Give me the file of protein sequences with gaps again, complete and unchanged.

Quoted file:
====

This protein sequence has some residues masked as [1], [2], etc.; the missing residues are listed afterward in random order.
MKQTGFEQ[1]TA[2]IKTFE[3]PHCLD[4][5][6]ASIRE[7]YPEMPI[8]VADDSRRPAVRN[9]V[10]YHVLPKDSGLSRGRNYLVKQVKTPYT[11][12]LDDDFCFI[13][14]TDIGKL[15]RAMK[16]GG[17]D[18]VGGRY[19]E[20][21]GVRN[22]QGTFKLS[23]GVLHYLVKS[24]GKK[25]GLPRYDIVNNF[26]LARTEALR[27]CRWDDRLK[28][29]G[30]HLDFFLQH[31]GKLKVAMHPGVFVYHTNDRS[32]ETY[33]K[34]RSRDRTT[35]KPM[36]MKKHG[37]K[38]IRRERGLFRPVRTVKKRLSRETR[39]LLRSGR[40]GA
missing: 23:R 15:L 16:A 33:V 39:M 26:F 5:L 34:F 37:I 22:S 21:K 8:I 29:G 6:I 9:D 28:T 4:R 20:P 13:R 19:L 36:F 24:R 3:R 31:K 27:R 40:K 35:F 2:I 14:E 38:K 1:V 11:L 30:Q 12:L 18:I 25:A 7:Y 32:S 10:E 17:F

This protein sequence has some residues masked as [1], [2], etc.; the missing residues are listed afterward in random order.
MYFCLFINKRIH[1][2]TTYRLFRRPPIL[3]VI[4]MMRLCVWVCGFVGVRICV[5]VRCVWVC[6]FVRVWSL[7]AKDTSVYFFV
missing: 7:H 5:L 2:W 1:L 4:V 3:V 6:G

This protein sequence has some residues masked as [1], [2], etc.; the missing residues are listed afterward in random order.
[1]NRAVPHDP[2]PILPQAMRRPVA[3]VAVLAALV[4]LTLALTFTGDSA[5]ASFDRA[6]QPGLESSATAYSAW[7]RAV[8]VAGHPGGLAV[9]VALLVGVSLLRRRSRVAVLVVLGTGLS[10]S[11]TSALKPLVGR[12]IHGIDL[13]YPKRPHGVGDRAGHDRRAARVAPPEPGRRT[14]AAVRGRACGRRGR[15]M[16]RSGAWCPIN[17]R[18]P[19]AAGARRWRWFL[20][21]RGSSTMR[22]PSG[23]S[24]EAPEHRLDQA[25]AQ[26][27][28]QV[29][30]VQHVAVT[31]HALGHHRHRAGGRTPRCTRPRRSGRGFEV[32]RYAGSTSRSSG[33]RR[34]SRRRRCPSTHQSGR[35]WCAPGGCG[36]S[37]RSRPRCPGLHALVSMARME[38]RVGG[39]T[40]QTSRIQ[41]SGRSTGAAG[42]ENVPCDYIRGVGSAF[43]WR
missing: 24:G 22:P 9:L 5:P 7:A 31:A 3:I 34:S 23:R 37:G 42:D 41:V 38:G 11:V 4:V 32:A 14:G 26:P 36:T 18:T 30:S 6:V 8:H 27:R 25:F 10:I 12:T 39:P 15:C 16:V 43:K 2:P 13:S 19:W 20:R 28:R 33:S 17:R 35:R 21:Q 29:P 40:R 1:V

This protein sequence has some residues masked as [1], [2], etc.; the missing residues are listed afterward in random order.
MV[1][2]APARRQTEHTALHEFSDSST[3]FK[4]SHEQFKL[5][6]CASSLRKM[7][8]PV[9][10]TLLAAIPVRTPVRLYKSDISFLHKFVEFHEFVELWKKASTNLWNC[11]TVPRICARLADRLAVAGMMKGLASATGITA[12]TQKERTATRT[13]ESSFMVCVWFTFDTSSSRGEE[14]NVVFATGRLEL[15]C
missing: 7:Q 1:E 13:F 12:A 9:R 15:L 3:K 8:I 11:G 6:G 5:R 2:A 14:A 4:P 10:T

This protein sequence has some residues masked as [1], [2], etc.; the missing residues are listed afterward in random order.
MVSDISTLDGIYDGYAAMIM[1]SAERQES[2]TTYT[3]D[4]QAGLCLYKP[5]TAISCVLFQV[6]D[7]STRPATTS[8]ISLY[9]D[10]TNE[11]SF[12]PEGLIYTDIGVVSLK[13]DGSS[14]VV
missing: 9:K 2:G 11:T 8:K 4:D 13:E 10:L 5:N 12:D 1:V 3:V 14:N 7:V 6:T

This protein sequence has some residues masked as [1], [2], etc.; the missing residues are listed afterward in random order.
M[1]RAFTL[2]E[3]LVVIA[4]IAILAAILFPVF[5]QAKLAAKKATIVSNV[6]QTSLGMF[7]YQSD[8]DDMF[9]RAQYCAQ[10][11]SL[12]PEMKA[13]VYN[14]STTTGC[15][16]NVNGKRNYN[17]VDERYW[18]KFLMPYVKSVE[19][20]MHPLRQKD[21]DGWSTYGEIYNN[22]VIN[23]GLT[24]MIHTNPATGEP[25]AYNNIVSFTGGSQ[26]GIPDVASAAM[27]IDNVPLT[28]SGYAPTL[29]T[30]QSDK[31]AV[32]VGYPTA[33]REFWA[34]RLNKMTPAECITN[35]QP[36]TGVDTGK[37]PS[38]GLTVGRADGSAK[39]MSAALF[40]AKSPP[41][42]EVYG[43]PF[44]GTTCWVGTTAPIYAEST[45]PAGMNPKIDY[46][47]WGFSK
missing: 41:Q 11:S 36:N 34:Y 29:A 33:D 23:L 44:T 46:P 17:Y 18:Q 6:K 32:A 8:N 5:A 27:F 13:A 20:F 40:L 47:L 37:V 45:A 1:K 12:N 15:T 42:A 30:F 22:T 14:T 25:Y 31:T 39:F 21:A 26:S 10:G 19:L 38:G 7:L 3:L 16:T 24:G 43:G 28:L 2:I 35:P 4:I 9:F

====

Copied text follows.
This protein sequence has some residues masked as [1], [2], etc.; the missing residues are listed afterward in random order.
MKQTGFEQ[1]TA[2]IKTFE[3]PHCLD[4][5][6]ASIRE[7]YPEMPI[8]VADDSRRPAVRN[9]V[10]YHVLPKDSGLSRGRNYLVKQVKTPYT[11][12]LDDDFCFI[13][14]TDIGKL[15]RAMK[16]GG[17]D[18]VGGRY[19]E[20][21]GVRN[22]QGTFKLS[23]GVLHYLVKS[24]GKK[25]GLPRYDIVNNF[26]LARTEALR[27]CRWDDRLK[28][29]G[30]HLDFFLQH[31]GKLKVAMHPGVFVYHTNDRS[32]ETY[33]K[34]RSRDRTT[35]KPM[36]MKKHG[37]K[38]IRRERGLFRPVRTVKKRLSRETR[39]LLRSGR[40]GA
missing: 23:R 15:L 16:A 33:V 39:M 26:F 5:L 34:F 37:I 22:S 21:K 8:I 29:G 6:I 9:D 28:T 4:R 20:P 13:R 19:L 36:F 24:R 3:R 31:K 27:R 40:K 35:F 2:I 14:E 38:K 1:V 11:L 30:Q 12:L 18:I 25:A 7:Y 32:S 10:E 17:F

This protein sequence has some residues masked as [1], [2], etc.; the missing residues are listed afterward in random order.
MYFCLFINKRIH[1][2]TTYRLFRRPPIL[3]VI[4]MMRLCVWVCGFVGVRICV[5]VRCVWVC[6]FVRVWSL[7]AKDTSVYFFV
missing: 7:H 5:L 2:W 1:L 4:V 3:V 6:G

This protein sequence has some residues masked as [1], [2], etc.; the missing residues are listed afterward in random order.
[1]NRAVPHDP[2]PILPQAMRRPVA[3]VAVLAALV[4]LTLALTFTGDSA[5]ASFDRA[6]QPGLESSATAYSAW[7]RAV[8]VAGHPGGLAV[9]VALLVGVSLLRRRSRVAVLVVLGTGLS[10]S[11]TSALKPLVGR[12]IHGIDL[13]YPKRPHGVGDRAGHDRRAARVAPPEPGRRT[14]AAVRGRACGRRGR[15]M[16]RSGAWCPIN[17]R[18]P[19]AAGARRWRWFL[20][21]RGSSTMR[22]PSG[23]S[24]EAPEHRLDQA[25]AQ[26][27][28]QV[29][30]VQHVAVT[31]HALGHHRHRAGGRTPRCTRPRRSGRGFEV[32]RYAGSTSRSSG[33]RR[34]SRRRRCPSTHQSGR[35]WCAPGGCG[36]S[37]RSRPRCPGLHALVSMARME[38]RVGG[39]T[40]QTSRIQ[41]SGRSTGAAG[42]ENVPCDYIRGVGSAF[43]WR
missing: 24:G 22:P 9:L 5:P 7:A 31:A 3:I 34:S 23:R 37:G 42:D 41:V 38:G 11:V 4:V 32:A 14:G 26:P 36:T 18:T 30:S 6:V 8:H 27:R 25:F 10:I 12:T 39:P 15:C 16:V 43:K 2:P 13:S 19:W 20:R 28:R 33:S 17:R 35:R 21:Q 29:P 40:R 1:V

This protein sequence has some residues masked as [1], [2], etc.; the missing residues are listed afterward in random order.
MV[1][2]APARRQTEHTALHEFSDSST[3]FK[4]SHEQFKL[5][6]CASSLRKM[7][8]PV[9][10]TLLAAIPVRTPVRLYKSDISFLHKFVEFHEFVELWKKASTNLWNC[11]TVPRICARLADRLAVAGMMKGLASATGITA[12]TQKERTATRT[13]ESSFMVCVWFTFDTSSSRGEE[14]NVVFATGRLEL[15]C
missing: 7:Q 1:E 13:F 12:A 9:R 15:L 3:K 8:I 11:G 6:G 5:R 2:A 14:A 4:P 10:T

This protein sequence has some residues masked as [1], [2], etc.; the missing residues are listed afterward in random order.
MVSDISTLDGIYDGYAAMIM[1]SAERQES[2]TTYT[3]D[4]QAGLCLYKP[5]TAISCVLFQV[6]D[7]STRPATTS[8]ISLY[9]D[10]TNE[11]SF[12]PEGLIYTDIGVVSLK[13]DGSS[14]VV
missing: 9:K 2:G 11:T 8:K 4:D 13:E 10:L 5:N 12:D 1:V 3:V 14:N 7:V 6:T

This protein sequence has some residues masked as [1], [2], etc.; the missing residues are listed afterward in random order.
M[1]RAFTL[2]E[3]LVVIA[4]IAILAAILFPVF[5]QAKLAAKKATIVSNV[6]QTSLGMF[7]YQSD[8]DDMF[9]RAQYCAQ[10][11]SL[12]PEMKA[13]VYN[14]STTTGC[15][16]NVNGKRNYN[17]VDERYW[18]KFLMPYVKSVE[19][20]MHPLRQKD[21]DGWSTYGEIYNN[22]VIN[23]GLT[24]MIHTNPATGEP[25]AYNNIVSFTGGSQ[26]GIPDVASAAM[27]IDNVPLT[28]SGYAPTL[29]T[30]QSDK[31]AV[32]VGYPTA[33]REFWA[34]RLNKMTPAECITN[35]QP[36]TGVDTGK[37]PS[38]GLTVGRADGSAK[39]MSAALF[40]AKSPP[41][42]EVYG[43]PF[44]GTTCWVGTTAPIYAEST[45]PAGMNPKIDY[46][47]WGFSK
missing: 41:Q 11:S 36:N 34:Y 29:A 33:D 23:L 44:T 46:P 17:Y 18:Q 6:K 32:A 8:N 5:A 27:F 13:A 20:F 40:L 47:L 37:V 45:A 1:K 12:N 15:T 42:A 30:F 22:T 14:T 25:Y 31:T 39:F 21:A 26:S 10:G 19:L 38:G 7:L 3:L 16:T 24:G 43:G 28:L 2:I 35:P 4:I 9:F